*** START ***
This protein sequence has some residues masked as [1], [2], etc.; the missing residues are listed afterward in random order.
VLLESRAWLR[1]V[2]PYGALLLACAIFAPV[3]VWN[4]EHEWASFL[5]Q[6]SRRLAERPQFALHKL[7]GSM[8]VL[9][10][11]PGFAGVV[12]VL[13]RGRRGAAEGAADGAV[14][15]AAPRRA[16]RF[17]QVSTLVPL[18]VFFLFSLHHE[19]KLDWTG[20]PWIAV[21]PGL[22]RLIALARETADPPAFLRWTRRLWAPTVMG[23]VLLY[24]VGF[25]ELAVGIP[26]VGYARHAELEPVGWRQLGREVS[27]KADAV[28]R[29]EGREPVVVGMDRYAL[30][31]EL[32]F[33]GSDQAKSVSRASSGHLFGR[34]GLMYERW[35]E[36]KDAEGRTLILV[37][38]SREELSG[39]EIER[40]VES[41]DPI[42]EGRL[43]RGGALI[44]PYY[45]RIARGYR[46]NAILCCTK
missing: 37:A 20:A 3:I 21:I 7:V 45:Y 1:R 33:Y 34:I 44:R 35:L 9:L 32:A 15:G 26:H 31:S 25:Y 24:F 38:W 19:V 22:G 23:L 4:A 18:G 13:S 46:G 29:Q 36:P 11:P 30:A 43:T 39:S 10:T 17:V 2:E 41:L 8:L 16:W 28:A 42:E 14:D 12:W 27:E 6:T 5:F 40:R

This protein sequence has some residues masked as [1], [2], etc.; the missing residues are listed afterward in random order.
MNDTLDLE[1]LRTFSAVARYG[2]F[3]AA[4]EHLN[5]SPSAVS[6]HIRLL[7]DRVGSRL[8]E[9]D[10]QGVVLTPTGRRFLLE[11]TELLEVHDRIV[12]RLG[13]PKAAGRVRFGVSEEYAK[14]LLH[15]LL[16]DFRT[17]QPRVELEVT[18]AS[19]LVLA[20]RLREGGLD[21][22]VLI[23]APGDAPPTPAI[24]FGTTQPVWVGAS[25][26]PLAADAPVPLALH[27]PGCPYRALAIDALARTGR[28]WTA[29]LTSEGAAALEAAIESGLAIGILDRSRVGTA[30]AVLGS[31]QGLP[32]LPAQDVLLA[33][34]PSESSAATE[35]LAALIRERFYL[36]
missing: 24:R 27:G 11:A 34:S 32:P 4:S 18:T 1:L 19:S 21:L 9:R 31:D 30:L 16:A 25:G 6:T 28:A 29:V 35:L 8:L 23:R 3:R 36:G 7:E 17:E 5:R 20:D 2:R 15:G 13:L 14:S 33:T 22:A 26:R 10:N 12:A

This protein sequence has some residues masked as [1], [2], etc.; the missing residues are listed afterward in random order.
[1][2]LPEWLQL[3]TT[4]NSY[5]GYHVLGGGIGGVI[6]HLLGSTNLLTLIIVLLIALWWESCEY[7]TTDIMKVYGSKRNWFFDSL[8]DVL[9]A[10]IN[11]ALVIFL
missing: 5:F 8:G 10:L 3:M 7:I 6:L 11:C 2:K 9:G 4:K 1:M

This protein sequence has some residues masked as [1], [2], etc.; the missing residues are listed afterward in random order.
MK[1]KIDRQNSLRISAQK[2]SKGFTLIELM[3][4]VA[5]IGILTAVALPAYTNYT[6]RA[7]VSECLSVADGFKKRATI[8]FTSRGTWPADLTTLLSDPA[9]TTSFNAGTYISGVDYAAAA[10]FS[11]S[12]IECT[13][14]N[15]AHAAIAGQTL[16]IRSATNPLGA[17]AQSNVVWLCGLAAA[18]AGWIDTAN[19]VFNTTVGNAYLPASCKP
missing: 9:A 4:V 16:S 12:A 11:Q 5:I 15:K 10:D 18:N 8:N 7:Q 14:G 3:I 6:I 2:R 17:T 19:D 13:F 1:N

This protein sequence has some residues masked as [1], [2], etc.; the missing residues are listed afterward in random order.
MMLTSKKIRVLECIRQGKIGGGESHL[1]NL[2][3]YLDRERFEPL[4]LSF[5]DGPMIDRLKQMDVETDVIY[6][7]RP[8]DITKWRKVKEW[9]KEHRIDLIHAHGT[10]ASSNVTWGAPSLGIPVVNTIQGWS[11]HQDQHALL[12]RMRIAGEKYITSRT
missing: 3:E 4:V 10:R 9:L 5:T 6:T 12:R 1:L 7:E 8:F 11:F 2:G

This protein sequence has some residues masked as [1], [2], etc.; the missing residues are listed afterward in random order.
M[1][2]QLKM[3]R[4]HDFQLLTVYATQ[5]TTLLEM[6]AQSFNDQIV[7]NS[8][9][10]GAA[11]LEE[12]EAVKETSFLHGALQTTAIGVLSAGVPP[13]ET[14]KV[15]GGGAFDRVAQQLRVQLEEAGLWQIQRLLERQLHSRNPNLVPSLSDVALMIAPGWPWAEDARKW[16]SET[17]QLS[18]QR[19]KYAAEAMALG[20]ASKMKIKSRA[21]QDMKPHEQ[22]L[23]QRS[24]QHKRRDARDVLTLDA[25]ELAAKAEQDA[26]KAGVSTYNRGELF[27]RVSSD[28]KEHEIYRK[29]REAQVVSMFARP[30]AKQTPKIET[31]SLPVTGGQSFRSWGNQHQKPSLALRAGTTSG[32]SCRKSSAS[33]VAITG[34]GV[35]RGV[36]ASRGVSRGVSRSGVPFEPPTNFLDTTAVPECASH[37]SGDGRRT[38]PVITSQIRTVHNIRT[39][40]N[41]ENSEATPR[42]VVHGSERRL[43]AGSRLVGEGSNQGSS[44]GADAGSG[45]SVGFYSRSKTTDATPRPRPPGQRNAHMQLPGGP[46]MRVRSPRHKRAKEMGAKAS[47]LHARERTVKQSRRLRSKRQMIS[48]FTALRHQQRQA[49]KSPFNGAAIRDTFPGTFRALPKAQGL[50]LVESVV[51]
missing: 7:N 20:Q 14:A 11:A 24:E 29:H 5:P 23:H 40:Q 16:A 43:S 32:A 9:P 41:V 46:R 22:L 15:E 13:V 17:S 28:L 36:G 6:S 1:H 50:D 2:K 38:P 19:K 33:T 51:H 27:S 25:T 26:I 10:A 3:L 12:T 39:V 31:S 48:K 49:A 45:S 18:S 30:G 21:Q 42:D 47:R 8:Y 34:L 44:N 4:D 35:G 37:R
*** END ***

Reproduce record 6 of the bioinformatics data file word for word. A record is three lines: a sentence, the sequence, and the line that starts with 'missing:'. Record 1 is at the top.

This protein sequence has some residues masked as [1], [2], etc.; the missing residues are listed afterward in random order.
M[1][2]QLKM[3]R[4]HDFQLLTVYATQ[5]TTLLEM[6]AQSFNDQIV[7]NS[8][9][10]GAA[11]LEE[12]EAVKETSFLHGALQTTAIGVLSAGVPP[13]ET[14]KV[15]GGGAFDRVAQQLRVQLEEAGLWQIQRLLERQLHSRNPNLVPSLSDVALMIAPGWPWAEDARKW[16]SET[17]QLS[18]QR[19]KYAAEAMALG[20]ASKMKIKSRA[21]QDMKPHEQ[22]L[23]QRS[24]QHKRRDARDVLTLDA[25]ELAAKAEQDA[26]KAGVSTYNRGELF[27]RVSSD[28]KEHEIYRK[29]REAQVVSMFARP[30]AKQTPKIET[31]SLPVTGGQSFRSWGNQHQKPSLALRAGTTSG[32]SCRKSSAS[33]VAITG[34]GV[35]RGV[36]ASRGVSRGVSRSGVPFEPPTNFLDTTAVPECASH[37]SGDGRRT[38]PVITSQIRTVHNIRT[39][40]N[41]ENSEATPR[42]VVHGSERRL[43]AGSRLVGEGSNQGSS[44]GADAGSG[45]SVGFYSRSKTTDATPRPRPPGQRNAHMQLPGGP[46]MRVRSPRHKRAKEMGAKAS[47]LHARERTVKQSRRLRSKRQMIS[48]FTALRHQQRQA[49]KSPFNGAAIRDTFPGTFRALPKAQGL[50]LVESVV[51]
missing: 7:N 20:Q 14:A 11:A 24:E 29:H 5:P 23:H 40:Q 16:A 43:S 32:A 9:P 41:V 46:R 22:L 15:E 13:V 17:S 28:L 36:G 6:S 1:H 50:D 2:K 38:P 19:K 33:T 51:H 27:S 25:T 26:I 10:A 3:L 12:T 39:V 31:S 48:K 49:A 45:S 18:S 30:G 21:Q 42:D 47:R 8:Y 34:L 44:N 4:D 35:G 37:R